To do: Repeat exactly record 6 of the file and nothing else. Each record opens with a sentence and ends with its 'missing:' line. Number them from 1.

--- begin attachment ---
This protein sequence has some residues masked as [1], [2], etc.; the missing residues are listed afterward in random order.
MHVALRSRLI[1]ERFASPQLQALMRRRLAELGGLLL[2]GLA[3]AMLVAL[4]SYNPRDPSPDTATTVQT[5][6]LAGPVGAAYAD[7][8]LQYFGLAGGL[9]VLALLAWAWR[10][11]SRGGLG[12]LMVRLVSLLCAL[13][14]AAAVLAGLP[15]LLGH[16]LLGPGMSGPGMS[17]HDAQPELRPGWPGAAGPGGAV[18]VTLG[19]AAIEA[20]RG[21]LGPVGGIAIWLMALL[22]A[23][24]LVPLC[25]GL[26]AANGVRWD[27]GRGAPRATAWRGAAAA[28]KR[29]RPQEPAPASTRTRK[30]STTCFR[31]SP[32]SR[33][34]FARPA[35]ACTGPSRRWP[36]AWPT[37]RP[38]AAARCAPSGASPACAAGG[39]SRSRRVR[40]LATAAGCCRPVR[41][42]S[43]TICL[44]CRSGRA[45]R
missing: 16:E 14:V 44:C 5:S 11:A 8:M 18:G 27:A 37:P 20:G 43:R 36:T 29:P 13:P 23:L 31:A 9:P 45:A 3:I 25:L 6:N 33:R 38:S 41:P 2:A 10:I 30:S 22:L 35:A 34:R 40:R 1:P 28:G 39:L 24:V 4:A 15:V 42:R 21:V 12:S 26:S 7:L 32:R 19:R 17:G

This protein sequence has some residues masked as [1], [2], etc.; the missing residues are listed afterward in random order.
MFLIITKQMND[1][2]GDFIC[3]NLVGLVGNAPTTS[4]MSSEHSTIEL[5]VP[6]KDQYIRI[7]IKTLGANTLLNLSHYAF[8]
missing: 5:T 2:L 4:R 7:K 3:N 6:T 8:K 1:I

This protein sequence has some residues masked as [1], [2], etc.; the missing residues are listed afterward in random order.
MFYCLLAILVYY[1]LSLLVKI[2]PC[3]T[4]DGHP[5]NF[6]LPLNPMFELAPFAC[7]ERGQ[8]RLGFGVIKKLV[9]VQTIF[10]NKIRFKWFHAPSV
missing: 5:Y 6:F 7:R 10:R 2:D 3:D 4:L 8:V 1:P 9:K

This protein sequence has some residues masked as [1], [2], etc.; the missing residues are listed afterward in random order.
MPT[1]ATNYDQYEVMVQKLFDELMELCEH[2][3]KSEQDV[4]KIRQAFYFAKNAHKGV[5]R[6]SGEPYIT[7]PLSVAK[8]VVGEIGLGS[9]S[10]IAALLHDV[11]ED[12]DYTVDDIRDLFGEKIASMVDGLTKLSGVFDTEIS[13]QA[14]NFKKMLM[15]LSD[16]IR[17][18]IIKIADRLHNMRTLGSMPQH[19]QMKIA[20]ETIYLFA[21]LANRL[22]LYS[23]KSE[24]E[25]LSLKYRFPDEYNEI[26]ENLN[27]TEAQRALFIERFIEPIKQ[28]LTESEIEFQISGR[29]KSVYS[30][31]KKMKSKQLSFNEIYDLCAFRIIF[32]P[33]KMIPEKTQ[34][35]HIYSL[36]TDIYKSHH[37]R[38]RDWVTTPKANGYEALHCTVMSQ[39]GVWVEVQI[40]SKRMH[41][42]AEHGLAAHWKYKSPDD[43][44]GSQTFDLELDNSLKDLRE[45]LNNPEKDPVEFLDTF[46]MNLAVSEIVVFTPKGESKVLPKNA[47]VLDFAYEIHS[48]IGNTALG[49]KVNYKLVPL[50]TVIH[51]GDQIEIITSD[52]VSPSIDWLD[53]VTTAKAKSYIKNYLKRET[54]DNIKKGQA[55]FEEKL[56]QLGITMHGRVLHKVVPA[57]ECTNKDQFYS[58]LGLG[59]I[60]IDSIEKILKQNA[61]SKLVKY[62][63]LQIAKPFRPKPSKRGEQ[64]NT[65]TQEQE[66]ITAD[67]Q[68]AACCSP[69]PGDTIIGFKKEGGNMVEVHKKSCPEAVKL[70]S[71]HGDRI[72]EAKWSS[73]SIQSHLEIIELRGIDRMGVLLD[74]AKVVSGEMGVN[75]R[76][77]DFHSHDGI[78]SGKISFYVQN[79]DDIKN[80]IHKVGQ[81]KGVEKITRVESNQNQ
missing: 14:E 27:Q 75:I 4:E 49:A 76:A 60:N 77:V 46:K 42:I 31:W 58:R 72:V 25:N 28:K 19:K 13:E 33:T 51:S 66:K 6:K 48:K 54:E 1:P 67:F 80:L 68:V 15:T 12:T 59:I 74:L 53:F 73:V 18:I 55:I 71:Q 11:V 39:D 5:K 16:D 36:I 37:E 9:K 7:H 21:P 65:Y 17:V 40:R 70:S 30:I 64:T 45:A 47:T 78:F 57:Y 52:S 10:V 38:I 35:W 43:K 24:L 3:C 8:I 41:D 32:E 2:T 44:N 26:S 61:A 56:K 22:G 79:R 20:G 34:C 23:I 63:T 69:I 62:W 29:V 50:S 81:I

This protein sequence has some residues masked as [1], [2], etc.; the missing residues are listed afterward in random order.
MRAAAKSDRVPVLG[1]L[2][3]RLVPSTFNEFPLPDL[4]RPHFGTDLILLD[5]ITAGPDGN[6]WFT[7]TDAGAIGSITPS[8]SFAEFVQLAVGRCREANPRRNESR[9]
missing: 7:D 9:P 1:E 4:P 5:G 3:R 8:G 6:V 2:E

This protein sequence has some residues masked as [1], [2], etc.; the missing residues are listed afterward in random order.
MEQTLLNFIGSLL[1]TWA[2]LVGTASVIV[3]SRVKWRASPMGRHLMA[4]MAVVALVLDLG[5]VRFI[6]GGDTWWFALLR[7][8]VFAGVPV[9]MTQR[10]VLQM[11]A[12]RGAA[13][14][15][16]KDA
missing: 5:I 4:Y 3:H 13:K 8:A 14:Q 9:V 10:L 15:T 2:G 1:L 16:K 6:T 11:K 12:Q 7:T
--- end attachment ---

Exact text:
This protein sequence has some residues masked as [1], [2], etc.; the missing residues are listed afterward in random order.
MEQTLLNFIGSLL[1]TWA[2]LVGTASVIV[3]SRVKWRASPMGRHLMA[4]MAVVALVLDLG[5]VRFI[6]GGDTWWFALLR[7][8]VFAGVPV[9]MTQR[10]VLQM[11]A[12]RGAA[13][14][15][16]KDA
missing: 5:I 4:Y 3:H 13:K 8:A 14:Q 9:V 10:L 15:T 2:G 1:L 16:K 6:T 11:K 12:Q 7:T